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Country  Hungary
Region  Northern Hungary
Subregion  Balassagyarmati
Area  29.03 km²
Population  16,055 (2013)
Area code  35
Statistical large region  Great Plain and North
County  Nógrád
Time zone  CET (UTC+1)
Founded  1241
Local time  Tuesday 9:50 PM
Team  Balassagyarmati VSE
Weather  10°C, Wind SE at 8 km/h, 65% Humidity
Points of interest  Palóc Museum, Nyírjesi Füvészkert és Vadas, Orthodox Jewish cemetery, Civitas Fortissima Museum

Balassagyarmat (formerly Balassa-Gyarmath, Slovak: Balašske Ďarmoty, German: Jahrmarkt) is a town in northern Hungary. It was the seat of the Nógrád comitatus.


Map of Balassagyarmat, 2660 Hungary


The town's coat-of-arms bears the Latin inscription "Civitas Fortissima" (the bravest city), because in January 1919 Czechoslovak troops crossed the demarcation line delineated in December 1918 in preparation for the Treaty of Trianon, illegally occupying towns south of the line, including Balassagyarmat. The local population managed to push back the Czechoslovak troops in a serious military encounter in which many of the civilian participants lost their lives.

The heroics of the town's people against the illegal and unprovoked invasion has been immortalised in the Kárpátia(hu) song "Civitas Fortissima"

During World War II, May 9, 1944, Germans kept 3,000 Jews from the town and the surrounding villages imprisoned in a ghetto. They are all sent to Auschwitz concentration camp on June 11 and 14, 1944.

Balassagyarmat was captured on 9 December 1944 by Soviet troops of the 2nd Ukrainian Front in the course of the Budapest Offensive.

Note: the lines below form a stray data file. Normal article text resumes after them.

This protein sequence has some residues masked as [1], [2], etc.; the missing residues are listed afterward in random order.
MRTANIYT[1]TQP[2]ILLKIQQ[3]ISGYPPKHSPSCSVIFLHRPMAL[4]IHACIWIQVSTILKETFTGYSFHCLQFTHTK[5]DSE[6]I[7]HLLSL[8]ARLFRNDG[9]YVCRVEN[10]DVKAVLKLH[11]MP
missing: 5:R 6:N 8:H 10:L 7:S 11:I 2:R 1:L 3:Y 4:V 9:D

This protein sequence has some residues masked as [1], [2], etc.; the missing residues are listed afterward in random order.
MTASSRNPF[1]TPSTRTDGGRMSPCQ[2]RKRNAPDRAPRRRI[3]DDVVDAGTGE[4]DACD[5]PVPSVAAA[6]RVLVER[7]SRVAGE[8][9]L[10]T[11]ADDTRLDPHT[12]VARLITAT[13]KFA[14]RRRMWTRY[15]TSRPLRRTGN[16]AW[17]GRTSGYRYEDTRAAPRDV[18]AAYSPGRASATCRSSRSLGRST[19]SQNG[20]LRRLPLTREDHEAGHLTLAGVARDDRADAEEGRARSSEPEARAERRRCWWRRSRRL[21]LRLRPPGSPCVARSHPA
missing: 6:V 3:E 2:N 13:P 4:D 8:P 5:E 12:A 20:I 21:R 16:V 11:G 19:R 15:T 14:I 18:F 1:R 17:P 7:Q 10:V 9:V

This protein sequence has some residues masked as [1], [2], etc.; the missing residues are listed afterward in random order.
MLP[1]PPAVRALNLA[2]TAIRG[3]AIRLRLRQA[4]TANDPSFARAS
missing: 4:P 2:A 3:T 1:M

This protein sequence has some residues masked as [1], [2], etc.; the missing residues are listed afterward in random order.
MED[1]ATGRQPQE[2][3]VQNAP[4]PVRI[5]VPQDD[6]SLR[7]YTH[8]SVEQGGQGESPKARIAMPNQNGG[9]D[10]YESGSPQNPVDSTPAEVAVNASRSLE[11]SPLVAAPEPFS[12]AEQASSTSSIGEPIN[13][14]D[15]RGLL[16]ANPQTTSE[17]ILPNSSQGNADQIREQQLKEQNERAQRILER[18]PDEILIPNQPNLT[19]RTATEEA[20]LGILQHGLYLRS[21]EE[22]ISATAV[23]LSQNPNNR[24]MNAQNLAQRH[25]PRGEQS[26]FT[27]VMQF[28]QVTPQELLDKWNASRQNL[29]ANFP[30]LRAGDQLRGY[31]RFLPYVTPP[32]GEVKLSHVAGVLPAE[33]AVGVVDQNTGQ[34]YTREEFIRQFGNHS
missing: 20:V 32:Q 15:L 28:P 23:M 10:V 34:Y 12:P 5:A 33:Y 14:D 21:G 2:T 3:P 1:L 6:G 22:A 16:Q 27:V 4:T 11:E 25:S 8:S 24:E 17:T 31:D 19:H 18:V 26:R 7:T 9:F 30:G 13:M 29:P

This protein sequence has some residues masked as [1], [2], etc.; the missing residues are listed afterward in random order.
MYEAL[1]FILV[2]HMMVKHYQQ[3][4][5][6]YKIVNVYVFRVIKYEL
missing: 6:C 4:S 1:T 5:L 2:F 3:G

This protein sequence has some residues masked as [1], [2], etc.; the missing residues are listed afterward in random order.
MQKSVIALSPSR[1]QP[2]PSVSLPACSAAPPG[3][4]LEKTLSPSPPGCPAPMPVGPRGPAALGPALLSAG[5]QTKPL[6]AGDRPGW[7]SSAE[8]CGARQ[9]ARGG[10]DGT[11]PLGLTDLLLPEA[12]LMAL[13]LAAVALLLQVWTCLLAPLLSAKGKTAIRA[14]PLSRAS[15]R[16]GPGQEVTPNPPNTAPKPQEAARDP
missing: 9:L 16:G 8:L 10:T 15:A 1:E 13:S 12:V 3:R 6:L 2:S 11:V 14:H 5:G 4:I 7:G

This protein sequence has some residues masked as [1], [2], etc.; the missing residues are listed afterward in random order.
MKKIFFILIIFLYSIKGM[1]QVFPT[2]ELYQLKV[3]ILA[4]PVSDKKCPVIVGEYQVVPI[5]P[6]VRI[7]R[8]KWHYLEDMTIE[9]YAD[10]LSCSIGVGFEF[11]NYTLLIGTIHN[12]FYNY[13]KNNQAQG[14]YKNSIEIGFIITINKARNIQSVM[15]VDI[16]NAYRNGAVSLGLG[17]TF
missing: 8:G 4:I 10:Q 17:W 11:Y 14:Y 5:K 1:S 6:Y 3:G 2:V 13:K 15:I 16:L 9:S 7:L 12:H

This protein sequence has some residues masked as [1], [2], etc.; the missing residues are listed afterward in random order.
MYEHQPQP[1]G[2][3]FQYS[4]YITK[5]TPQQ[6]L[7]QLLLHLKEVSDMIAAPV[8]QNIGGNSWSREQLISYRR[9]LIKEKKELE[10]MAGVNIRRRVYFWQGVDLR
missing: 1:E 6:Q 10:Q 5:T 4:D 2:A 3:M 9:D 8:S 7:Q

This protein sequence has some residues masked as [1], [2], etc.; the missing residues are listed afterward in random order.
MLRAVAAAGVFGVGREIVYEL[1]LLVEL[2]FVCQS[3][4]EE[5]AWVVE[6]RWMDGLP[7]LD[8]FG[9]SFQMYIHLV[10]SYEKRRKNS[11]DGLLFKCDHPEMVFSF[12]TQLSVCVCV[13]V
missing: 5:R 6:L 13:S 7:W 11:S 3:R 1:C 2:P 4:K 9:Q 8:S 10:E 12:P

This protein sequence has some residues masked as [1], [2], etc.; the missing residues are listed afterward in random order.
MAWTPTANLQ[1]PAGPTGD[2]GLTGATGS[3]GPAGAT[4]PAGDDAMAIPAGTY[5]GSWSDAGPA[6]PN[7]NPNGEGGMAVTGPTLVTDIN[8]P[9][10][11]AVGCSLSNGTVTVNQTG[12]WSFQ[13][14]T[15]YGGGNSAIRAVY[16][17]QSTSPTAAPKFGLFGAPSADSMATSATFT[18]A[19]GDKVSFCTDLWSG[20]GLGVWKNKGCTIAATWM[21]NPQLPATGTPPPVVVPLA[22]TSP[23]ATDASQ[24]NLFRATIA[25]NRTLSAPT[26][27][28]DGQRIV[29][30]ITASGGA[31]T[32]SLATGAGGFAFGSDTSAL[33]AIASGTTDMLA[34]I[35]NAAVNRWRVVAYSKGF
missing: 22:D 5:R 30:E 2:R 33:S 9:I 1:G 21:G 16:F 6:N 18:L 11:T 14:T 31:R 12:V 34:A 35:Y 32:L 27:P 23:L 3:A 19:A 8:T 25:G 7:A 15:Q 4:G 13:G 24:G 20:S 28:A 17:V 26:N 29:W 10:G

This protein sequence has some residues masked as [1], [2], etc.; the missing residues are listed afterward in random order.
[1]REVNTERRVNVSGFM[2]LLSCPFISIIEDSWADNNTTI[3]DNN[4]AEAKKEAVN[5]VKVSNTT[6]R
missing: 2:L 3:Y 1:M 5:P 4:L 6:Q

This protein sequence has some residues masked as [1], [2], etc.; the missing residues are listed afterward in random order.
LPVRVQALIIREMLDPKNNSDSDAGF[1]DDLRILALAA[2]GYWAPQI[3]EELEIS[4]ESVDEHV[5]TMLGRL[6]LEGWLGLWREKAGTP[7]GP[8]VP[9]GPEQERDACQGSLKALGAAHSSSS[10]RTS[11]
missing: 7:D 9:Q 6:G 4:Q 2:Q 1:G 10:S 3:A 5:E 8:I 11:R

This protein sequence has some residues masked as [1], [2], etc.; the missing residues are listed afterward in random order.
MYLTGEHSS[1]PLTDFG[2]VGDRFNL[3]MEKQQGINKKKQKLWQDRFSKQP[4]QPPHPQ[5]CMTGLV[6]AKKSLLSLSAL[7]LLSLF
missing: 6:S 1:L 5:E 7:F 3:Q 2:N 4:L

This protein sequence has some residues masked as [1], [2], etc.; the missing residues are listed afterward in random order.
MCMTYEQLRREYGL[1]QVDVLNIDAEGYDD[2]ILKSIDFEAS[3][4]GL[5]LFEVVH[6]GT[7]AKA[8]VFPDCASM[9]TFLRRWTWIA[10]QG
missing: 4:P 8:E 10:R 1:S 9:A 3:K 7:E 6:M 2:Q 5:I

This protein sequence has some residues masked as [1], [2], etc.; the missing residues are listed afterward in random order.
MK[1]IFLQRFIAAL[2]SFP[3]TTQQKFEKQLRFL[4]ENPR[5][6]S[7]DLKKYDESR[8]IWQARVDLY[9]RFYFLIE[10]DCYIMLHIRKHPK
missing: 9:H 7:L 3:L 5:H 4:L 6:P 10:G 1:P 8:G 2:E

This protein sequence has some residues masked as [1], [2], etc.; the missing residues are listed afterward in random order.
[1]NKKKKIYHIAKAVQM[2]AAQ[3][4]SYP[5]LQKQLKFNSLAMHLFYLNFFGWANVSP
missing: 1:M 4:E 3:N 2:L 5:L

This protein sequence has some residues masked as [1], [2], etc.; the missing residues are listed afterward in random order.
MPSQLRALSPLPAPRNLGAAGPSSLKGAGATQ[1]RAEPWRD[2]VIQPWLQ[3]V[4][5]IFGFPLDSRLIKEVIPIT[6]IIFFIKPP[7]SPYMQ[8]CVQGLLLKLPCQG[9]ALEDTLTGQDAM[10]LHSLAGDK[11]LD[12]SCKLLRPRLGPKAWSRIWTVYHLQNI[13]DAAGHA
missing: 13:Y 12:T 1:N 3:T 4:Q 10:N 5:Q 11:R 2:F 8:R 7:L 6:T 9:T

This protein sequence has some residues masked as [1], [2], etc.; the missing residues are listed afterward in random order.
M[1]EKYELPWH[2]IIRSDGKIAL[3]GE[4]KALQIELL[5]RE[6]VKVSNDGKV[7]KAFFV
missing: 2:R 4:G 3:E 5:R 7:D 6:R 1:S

The town lies on the left bank of the Ipoly river, which marks the state border with Slovakia.


In 2001 Balassagyarmat had 18,474 inhabitants. The population were homogeneous with Hungarian majority (Magyars 98%, Romani 2%), 100% of the total population speak Hungarian as their mother tongue.

Notable people

  • Balassi (Balassa) family (means "from Balassa")
  • Bálint Balassi (aka Balassa) (1554, Zólyom - 1594)
  • Josef Dobrovský (1753–1829), a Czech philologist and historian
  • Márk Rózsavölgyi (1789–1848)
  • Rabbi Maier Zipser (1815–1869, Rechnitz)
  • Károly Balogh de Mankó Bük (1879-1944), Hungarian statesman and writer.
  • Iván Nagy (1824–1898), genealogist, heraldic, historian (hu)
  • Father János Zádori (1831, Kátlovce - 1887), a Hungarian Ecclesiastical writer, lived here
  • Albert Kenessey (1889–1973)
  • Rose & Jenny Dolly, Hungarian-American dancers and actresses
  • Lőrinc Szabó (de Gáborján) (1900, Miskolc - 1957), a poet and literary translator, lived here
  • Lajos Ligeti (1902–1987), orientalist (hu)
  • Ernő Zórád (1911–2004) (hu)
  • Károly Jobbágy (1921–1998) (hu)
  • Iván Markó (born 1947), dancer (hu)
  • Zoltán Szlezák (born 1967), football player
  • Orsolya Szatmári (born 1975) (hu)
  • Sigmund Streisinger (born 1880-1942) (hu) - Famous glazer; moved to the United States in the early 1900s
  • Twin towns — Sister cities

    Balassagyarmat is twinned with:

  •  Romania Dej
  •  Germany Heimenkirch
  •  Poland Ostrołęka
  •  Italy Lamezia Terme
  •  Slovakia Slovenské Ďarmoty
  • References

    Balassagyarmat Wikipedia

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